The internet has undeniably revolutionised how businesses operate, engage with their customers and bring their products to market. From sole traders to large multinationals, IT is at the heart of every business function, raising the question of risk (and therefore security) that has found itself at the vanguard of C-level decision making.
Cyber-security has rarely been out of the news over the last twelve months with Sony, Target & Anthem Inc. all suffering high-profile data breaches. It is evident that these are not isolated cases – PWC reported that businesses had recorded 42.8m security breaches in 2014, representing a 1000% increase over 2009 . The massive increase in scale of threat has been clearly reflected in worldwide information security spending, exceeding $71bn in 2014.
Security at the heart of every technology purchase
With both the number and sophistication of threats increasing rapidly, decision makers have had to re-evaluate how they perceive the role of security in their business. As a result security has become a key consideration for every technology purchase decision – a far cry from the traditional perceptions of security as an expensive add-on, running independently from existing infrastructure and interfering with business function. The focus has shifted from how to secure a new purchase, to whether a potential new purchase fits into existing security infrastructure, if the answer to this question is no then purchase becomes far less likely.
A number of technology providers have recognised this shift and as a result have championed security as a key point of product difference, the enterprise mobile device management (MDM) market being a case in point. BlackBerry has sustained strong market share (while corporate device sales have declined) by maintaining its status as the gold standard for enterprise security, ensuring that security is at the forefront of every service offering. Samsung conversely has come at the issue from a different angle, successfully increasing market share within the corporate mobile device market while at the same time acknowledging the limitations of device security on open platforms by introducing Samsung Knox – a service which is strongly led by its security proposition.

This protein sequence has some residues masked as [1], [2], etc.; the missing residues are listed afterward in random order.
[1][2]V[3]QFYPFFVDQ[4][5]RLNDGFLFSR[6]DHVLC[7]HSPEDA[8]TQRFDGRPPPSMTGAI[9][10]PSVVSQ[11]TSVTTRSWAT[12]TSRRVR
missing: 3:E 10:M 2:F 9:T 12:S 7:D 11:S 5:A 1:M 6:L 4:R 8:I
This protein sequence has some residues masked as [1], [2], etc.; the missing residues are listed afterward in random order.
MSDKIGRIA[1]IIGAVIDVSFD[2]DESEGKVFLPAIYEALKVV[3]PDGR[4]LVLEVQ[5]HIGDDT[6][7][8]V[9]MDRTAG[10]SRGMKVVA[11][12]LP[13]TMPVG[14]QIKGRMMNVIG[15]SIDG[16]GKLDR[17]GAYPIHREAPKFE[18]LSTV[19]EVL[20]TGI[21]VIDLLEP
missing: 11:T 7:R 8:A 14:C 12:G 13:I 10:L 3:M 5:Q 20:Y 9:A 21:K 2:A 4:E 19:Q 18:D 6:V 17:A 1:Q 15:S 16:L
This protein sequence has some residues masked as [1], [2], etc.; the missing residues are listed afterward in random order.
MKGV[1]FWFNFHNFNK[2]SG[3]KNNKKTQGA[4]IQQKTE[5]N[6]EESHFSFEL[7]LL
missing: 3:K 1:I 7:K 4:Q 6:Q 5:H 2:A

As highlighted in this GfK white paper from 2013, the ability of vendors to influence the purchase decision making process has gradually declined, with power shifting into the hands of the buyer. Security is one such example of decisions being driven by business need, and it is clear that vendors must meet this vital need to get a seat at the table when decisions are made.
How can vendors adapt to this change?
• Security must be a USP for all product offerings
Security credentials can no longer be seen as an expensive ‘add-on’ and must be an integral part of every product offering. Neglecting security will ensure that products are not considered – regardless of other features.
• Vendors must talk the language of decision makers
Decision makers demand that a product or service that is connected to their network and the outside world must be 100% secure, vendors must show that they understand this and their audience.
• Solutions must integrate into existing security infrastructure seamlessly
While security is more of a priority, solutions can not impede business function. Making sure solutions can integrate with common infrastructure will aid success when it comes to purchase decisions.
• Worldwide attitudes to security are fragmented
Although it is apparent that the attitude of developing and frontier markets regarding security is catching up fast, prioritisation around security is not consistent. The process of technology ‘Leapfrogging’ to mobile first infrastructure means that the prioritisation of security in decision making will become increasingly relevant. Making sure that products & services in these markets reflect this will be key to future growth in developing markets.